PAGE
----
On 14 July 2003 in his syndicated column in The Washington Post, Robert Novak identified "Wilson's wife" publicly as "an agency operative on weapons of mass destruction" named "Valerie Plame". The column was a response to another, published by former Ambassador Joseph C. Wilson in the New York Times on July 6, 2003, "What I Didn't Find in Africa," in which Ambassador Wilson stated that the George W. Bush administration exaggerated unreliable claims that Iraq intended to purchase uranium yellowcake to support the administration's arguments that Iraq was proliferating weapons of mass destruction so as to justify its preemptive war in Iraq.
Novak's public disclosure of Mrs. Wilson's classified covert CIA identity led to a CIA leak grand jury investigation, resulting in the indictment and successful prosecution of Lewis "Scooter" Libby -- Assistant to the President of the United States, Chief of Staff to the Vice President of the United States, Dick Cheney, and Assistant to the Vice President for National Security Affairs from 2001 to 2005 -- for perjury, obstruction of justice, and making false statements to federal investigators.
Fair Game: My Life as a Spy, My Betrayal by the White House is a memoir that covers Mrs. Wilson tenure in the CIA, the leak of her secret identity, and the subsequent scandal. The book provoked a lawsuit even before its launching. In May, the publisher and Valerie Wilson sued J. Michael McConnell, Director of National Intelligence, and Michael V. Hayden, Director of the CIA, arguing that the CIA was "unconstitutionally interfering with the publication of her memoir, Fair Game, which is set to be published in October, by not allowing Plame to mention the dates she served in the CIA, even though those dates are public information."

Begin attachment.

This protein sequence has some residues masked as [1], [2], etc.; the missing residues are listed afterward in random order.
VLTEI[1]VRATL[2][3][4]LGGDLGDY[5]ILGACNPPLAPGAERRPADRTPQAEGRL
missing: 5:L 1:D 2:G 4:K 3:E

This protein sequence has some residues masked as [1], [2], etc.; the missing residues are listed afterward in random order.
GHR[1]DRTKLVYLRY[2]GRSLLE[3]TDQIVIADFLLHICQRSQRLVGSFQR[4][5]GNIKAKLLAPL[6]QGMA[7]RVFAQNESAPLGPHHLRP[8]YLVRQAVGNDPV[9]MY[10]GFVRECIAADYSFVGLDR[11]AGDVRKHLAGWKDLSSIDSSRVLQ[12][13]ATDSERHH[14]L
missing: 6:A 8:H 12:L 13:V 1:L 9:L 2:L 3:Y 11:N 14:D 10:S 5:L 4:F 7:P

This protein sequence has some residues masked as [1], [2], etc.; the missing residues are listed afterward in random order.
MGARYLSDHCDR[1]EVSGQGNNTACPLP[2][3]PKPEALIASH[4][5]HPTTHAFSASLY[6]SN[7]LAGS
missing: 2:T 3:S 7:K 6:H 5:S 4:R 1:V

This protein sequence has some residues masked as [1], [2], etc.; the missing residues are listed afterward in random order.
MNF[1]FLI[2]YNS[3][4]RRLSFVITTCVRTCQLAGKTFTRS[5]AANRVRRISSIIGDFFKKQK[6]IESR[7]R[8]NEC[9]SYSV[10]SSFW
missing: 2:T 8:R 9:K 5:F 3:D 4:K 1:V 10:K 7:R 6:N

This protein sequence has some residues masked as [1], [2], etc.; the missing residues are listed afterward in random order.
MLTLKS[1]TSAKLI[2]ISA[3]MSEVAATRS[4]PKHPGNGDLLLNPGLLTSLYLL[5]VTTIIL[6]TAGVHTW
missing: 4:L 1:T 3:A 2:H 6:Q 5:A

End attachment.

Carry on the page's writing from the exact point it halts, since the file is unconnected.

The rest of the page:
The agency insisted that her dates of service remained classified and were not mentioned in the book, in spite of a letter published in the Congressional Record and available on the Library of Congress website from the C.I.A. to Ms. Wilson about her retirement benefits saying that she had worked for the agency since November 1985. The judged decided in favor of the agency. The CIA publication review board explained that the manuscript was "replete with statements" that "become classified when they are linked with a specific time frame", but cleared the way for the memoir to be published.
About the Author
Valerie Plame Wilson (born Valerie Elise Plame in Anchorage, Alaska), known as Valerie Plame, is a former United States CIA officer who worked as a classified covert intelligence agent for over twenty years. She is married to former Ambassador Joseph C. Wilson, IV.
Format: Audio CD
Number Of Pages: 320
Published: 19th October 2010
Publisher: Simon & Schuster
Dimensions (cm): 15.2 x 12.9 x 1.9
Weight (kg): 0.16